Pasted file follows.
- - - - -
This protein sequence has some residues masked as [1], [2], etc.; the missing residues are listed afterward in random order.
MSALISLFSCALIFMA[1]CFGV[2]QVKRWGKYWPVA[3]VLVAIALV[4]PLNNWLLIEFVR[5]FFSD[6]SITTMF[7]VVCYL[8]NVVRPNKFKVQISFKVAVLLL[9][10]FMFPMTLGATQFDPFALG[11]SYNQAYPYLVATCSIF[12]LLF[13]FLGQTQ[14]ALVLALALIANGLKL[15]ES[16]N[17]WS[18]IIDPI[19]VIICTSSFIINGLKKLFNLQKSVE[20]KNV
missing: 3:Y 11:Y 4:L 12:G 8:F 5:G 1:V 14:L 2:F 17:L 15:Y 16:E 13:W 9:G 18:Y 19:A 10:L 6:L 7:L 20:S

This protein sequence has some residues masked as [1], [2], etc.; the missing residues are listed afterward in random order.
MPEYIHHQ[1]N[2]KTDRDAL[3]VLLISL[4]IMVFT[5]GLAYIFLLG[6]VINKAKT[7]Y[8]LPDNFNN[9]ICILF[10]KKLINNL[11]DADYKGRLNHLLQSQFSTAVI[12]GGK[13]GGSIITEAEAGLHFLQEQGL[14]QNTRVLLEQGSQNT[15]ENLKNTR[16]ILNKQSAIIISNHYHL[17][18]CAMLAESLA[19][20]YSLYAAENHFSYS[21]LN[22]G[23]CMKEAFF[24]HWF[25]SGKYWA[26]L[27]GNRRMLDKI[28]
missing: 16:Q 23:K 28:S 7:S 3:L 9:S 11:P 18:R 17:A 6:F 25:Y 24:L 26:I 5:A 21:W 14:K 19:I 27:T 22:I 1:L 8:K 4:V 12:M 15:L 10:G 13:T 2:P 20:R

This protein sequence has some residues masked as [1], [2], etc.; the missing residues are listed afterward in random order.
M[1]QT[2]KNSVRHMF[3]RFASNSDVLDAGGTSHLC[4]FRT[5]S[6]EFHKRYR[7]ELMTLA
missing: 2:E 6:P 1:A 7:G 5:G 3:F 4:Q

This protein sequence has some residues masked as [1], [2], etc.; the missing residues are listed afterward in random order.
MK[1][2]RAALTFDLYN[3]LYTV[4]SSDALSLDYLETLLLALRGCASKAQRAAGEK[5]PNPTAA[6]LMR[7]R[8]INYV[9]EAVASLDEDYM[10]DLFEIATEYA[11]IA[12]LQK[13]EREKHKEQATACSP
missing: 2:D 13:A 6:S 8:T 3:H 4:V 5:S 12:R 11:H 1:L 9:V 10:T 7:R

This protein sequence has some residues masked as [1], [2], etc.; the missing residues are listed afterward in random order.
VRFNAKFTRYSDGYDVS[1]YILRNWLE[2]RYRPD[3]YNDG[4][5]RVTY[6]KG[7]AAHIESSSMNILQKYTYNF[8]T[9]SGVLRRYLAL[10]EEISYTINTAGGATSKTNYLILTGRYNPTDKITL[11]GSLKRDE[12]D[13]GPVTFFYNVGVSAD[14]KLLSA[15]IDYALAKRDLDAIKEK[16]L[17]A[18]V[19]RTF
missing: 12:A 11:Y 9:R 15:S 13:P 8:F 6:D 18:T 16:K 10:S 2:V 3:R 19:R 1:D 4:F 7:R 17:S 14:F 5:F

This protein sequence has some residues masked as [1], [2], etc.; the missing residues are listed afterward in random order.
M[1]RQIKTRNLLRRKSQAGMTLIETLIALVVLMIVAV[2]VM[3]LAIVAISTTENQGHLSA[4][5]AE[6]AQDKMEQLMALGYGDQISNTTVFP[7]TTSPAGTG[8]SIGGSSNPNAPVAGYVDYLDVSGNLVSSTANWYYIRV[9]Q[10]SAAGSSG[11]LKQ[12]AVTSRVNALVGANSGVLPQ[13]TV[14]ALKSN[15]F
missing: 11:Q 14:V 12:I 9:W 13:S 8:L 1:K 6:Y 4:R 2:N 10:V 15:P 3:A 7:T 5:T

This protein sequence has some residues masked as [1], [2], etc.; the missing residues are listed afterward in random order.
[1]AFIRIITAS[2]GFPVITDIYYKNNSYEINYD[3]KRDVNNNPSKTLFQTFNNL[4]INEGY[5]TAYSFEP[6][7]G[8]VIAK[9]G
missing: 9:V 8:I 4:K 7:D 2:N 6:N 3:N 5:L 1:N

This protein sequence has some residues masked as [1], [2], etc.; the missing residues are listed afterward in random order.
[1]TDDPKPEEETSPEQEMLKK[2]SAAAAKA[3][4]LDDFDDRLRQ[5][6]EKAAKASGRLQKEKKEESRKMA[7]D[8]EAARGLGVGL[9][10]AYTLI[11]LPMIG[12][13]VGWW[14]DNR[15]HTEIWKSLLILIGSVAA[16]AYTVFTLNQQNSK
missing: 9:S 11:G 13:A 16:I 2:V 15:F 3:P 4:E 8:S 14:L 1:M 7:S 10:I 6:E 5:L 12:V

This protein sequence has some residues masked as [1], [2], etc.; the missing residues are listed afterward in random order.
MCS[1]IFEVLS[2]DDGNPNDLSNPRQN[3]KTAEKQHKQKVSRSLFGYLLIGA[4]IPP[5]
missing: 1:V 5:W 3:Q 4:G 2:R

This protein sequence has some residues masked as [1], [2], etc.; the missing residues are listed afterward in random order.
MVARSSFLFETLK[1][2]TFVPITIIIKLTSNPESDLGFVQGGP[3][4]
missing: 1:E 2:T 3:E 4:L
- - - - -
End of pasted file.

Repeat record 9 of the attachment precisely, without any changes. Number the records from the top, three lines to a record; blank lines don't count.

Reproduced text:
This protein sequence has some residues masked as [1], [2], etc.; the missing residues are listed afterward in random order.
MCS[1]IFEVLS[2]DDGNPNDLSNPRQN[3]KTAEKQHKQKVSRSLFGYLLIGA[4]IPP[5]
missing: 1:V 5:W 3:Q 4:G 2:R